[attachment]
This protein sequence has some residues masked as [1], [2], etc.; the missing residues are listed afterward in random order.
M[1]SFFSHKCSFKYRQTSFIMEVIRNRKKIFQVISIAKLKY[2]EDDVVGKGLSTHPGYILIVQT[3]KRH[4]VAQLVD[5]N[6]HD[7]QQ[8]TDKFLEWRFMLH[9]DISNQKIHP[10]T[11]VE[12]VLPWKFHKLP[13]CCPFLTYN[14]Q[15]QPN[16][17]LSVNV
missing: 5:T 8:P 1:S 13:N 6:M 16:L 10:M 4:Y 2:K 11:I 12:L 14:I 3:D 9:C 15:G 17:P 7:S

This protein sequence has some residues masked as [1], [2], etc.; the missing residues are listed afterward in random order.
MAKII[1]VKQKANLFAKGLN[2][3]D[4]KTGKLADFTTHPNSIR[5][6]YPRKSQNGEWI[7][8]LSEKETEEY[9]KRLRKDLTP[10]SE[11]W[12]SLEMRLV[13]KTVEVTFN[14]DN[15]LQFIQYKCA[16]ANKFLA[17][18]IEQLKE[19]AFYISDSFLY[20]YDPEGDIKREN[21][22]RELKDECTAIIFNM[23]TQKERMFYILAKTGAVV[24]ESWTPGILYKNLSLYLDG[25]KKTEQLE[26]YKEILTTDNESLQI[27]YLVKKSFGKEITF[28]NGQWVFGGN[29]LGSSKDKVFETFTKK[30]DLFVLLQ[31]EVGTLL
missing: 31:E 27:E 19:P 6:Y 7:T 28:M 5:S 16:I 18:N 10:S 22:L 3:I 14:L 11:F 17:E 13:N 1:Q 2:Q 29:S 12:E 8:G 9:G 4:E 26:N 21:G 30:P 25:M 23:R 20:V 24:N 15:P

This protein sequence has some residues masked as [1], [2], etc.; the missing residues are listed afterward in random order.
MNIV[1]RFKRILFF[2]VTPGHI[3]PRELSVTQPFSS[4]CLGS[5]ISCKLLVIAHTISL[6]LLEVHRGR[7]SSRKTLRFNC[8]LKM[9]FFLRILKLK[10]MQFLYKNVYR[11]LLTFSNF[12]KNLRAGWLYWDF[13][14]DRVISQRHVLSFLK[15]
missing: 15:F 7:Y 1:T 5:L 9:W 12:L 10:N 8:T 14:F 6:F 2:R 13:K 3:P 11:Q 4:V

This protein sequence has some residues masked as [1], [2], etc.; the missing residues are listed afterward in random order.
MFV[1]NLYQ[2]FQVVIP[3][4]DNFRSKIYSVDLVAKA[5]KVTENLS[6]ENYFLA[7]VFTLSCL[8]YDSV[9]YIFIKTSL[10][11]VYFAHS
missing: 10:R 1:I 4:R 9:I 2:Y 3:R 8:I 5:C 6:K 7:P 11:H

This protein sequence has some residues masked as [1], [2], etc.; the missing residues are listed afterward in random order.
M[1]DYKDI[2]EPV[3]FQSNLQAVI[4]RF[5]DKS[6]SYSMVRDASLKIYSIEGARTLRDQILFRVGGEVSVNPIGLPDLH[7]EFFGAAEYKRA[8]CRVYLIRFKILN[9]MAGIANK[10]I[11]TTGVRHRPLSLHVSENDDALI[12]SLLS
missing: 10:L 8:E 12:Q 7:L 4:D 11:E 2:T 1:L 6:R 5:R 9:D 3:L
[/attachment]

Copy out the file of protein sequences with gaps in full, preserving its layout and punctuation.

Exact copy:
This protein sequence has some residues masked as [1], [2], etc.; the missing residues are listed afterward in random order.
M[1]SFFSHKCSFKYRQTSFIMEVIRNRKKIFQVISIAKLKY[2]EDDVVGKGLSTHPGYILIVQT[3]KRH[4]VAQLVD[5]N[6]HD[7]QQ[8]TDKFLEWRFMLH[9]DISNQKIHP[10]T[11]VE[12]VLPWKFHKLP[13]CCPFLTYN[14]Q[15]QPN[16][17]LSVNV
missing: 5:T 8:P 1:S 13:N 6:M 16:L 10:M 4:Y 2:K 11:I 12:L 14:I 3:D 9:C 15:G 17:P 7:S

This protein sequence has some residues masked as [1], [2], etc.; the missing residues are listed afterward in random order.
MAKII[1]VKQKANLFAKGLN[2][3]D[4]KTGKLADFTTHPNSIR[5][6]YPRKSQNGEWI[7][8]LSEKETEEY[9]KRLRKDLTP[10]SE[11]W[12]SLEMRLV[13]KTVEVTFN[14]DN[15]LQFIQYKCA[16]ANKFLA[17][18]IEQLKE[19]AFYISDSFLY[20]YDPEGDIKREN[21][22]RELKDECTAIIFNM[23]TQKERMFYILAKTGAVV[24]ESWTPGILYKNLSLYLDG[25]KKTEQLE[26]YKEILTTDNESLQI[27]YLVKKSFGKEITF[28]NGQWVFGGN[29]LGSSKDKVFETFTKK[30]DLFVLLQ[31]EVGTLL
missing: 31:E 27:E 19:P 6:Y 7:T 28:M 5:S 16:I 18:N 10:S 22:L 3:I 14:L 11:F 17:E 13:N 1:Q 2:Q 29:S 12:E 8:G 9:G 4:E 26:N 21:G 30:P 25:M 23:R 20:V 24:N 15:P

This protein sequence has some residues masked as [1], [2], etc.; the missing residues are listed afterward in random order.
MNIV[1]RFKRILFF[2]VTPGHI[3]PRELSVTQPFSS[4]CLGS[5]ISCKLLVIAHTISL[6]LLEVHRGR[7]SSRKTLRFNC[8]LKM[9]FFLRILKLK[10]MQFLYKNVYR[11]LLTFSNF[12]KNLRAGWLYWDF[13][14]DRVISQRHVLSFLK[15]
missing: 15:F 7:Y 1:T 5:L 9:W 12:L 10:N 8:T 14:F 6:F 2:R 13:K 3:P 11:Q 4:V

This protein sequence has some residues masked as [1], [2], etc.; the missing residues are listed afterward in random order.
MFV[1]NLYQ[2]FQVVIP[3][4]DNFRSKIYSVDLVAKA[5]KVTENLS[6]ENYFLA[7]VFTLSCL[8]YDSV[9]YIFIKTSL[10][11]VYFAHS
missing: 10:R 1:I 4:R 9:I 2:Y 3:R 8:I 5:C 6:K 7:P 11:H

This protein sequence has some residues masked as [1], [2], etc.; the missing residues are listed afterward in random order.
M[1]DYKDI[2]EPV[3]FQSNLQAVI[4]RF[5]DKS[6]SYSMVRDASLKIYSIEGARTLRDQILFRVGGEVSVNPIGLPDLH[7]EFFGAAEYKRA[8]CRVYLIRFKILN[9]MAGIANK[10]I[11]TTGVRHRPLSLHVSENDDALI[12]SLLS
missing: 10:L 8:E 12:Q 7:L 4:D 11:E 2:T 1:L 6:R 5:R 9:D 3:L